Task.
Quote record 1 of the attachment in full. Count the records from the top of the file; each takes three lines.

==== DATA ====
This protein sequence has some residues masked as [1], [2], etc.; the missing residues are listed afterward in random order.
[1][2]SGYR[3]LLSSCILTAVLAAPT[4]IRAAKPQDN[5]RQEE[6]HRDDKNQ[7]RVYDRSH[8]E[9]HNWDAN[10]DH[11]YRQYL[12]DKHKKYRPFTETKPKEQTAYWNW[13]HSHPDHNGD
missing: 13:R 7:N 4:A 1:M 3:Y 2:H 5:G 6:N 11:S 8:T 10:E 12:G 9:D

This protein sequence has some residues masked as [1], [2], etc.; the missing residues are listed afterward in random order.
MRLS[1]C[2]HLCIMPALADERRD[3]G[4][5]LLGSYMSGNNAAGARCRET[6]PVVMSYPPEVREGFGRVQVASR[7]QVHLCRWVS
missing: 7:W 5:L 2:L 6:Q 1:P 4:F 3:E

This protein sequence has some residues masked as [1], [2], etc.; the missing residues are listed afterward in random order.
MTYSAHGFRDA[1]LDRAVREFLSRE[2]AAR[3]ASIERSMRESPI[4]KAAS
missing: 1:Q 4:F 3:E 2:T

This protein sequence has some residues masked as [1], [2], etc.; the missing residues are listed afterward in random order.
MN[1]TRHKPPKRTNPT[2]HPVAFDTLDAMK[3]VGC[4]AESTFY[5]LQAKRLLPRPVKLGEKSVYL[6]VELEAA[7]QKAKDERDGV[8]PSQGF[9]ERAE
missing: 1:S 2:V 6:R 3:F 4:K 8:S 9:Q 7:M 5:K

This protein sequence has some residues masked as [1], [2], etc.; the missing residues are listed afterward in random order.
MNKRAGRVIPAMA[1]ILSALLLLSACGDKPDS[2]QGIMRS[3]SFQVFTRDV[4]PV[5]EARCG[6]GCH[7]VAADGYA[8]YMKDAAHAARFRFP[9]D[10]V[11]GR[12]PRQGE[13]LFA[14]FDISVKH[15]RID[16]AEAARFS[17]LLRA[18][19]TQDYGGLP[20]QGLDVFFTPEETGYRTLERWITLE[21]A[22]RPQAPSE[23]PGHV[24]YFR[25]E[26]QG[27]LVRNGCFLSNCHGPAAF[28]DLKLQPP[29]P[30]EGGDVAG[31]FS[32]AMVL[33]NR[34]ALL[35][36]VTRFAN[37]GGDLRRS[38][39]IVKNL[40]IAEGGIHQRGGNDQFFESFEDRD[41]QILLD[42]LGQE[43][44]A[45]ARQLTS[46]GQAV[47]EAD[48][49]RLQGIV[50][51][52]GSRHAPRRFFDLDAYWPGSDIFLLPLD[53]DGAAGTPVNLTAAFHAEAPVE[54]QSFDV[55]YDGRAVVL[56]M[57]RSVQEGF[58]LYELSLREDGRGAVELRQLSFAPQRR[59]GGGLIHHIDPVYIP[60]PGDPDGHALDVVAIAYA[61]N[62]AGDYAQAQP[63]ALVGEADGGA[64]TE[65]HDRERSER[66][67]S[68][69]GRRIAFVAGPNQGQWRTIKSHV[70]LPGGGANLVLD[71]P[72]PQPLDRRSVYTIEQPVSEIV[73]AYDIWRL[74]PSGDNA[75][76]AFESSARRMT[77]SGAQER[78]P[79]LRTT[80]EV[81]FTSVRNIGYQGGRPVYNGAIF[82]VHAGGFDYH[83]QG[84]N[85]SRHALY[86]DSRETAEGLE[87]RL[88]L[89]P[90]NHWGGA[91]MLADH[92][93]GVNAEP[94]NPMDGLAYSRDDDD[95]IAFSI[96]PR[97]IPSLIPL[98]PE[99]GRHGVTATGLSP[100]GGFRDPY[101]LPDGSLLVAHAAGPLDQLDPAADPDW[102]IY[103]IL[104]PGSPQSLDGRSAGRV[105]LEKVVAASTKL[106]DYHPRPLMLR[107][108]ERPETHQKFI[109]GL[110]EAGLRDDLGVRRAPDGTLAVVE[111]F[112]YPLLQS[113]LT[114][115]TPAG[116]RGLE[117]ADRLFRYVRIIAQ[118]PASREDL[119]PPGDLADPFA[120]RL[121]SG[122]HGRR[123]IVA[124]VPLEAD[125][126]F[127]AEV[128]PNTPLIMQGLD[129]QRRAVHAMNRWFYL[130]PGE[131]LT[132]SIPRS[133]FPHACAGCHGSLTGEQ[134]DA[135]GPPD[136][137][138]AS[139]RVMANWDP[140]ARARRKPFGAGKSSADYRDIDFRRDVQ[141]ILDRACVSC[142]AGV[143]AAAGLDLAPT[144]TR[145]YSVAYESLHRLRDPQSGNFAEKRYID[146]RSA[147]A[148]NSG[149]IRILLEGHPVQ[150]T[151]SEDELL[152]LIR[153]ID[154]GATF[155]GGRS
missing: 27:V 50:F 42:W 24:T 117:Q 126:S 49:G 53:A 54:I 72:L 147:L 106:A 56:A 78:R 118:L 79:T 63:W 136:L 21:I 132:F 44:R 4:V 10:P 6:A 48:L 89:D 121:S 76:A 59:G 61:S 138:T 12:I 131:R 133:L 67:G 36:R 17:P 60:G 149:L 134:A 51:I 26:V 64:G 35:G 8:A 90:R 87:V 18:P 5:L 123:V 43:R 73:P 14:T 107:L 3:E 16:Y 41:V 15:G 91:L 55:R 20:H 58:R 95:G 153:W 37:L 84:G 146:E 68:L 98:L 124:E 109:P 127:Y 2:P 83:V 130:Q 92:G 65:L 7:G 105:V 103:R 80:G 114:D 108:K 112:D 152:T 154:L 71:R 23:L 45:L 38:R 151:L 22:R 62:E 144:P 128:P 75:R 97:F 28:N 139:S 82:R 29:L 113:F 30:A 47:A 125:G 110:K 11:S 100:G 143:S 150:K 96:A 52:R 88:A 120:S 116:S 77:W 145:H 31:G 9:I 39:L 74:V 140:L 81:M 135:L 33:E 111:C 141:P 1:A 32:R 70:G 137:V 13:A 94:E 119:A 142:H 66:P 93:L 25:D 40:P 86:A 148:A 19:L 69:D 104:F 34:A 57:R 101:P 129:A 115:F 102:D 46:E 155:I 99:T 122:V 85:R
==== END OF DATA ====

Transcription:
This protein sequence has some residues masked as [1], [2], etc.; the missing residues are listed afterward in random order.
[1][2]SGYR[3]LLSSCILTAVLAAPT[4]IRAAKPQDN[5]RQEE[6]HRDDKNQ[7]RVYDRSH[8]E[9]HNWDAN[10]DH[11]YRQYL[12]DKHKKYRPFTETKPKEQTAYWNW[13]HSHPDHNGD
missing: 13:R 7:N 4:A 1:M 3:Y 2:H 5:G 6:N 11:S 8:T 10:E 12:G 9:D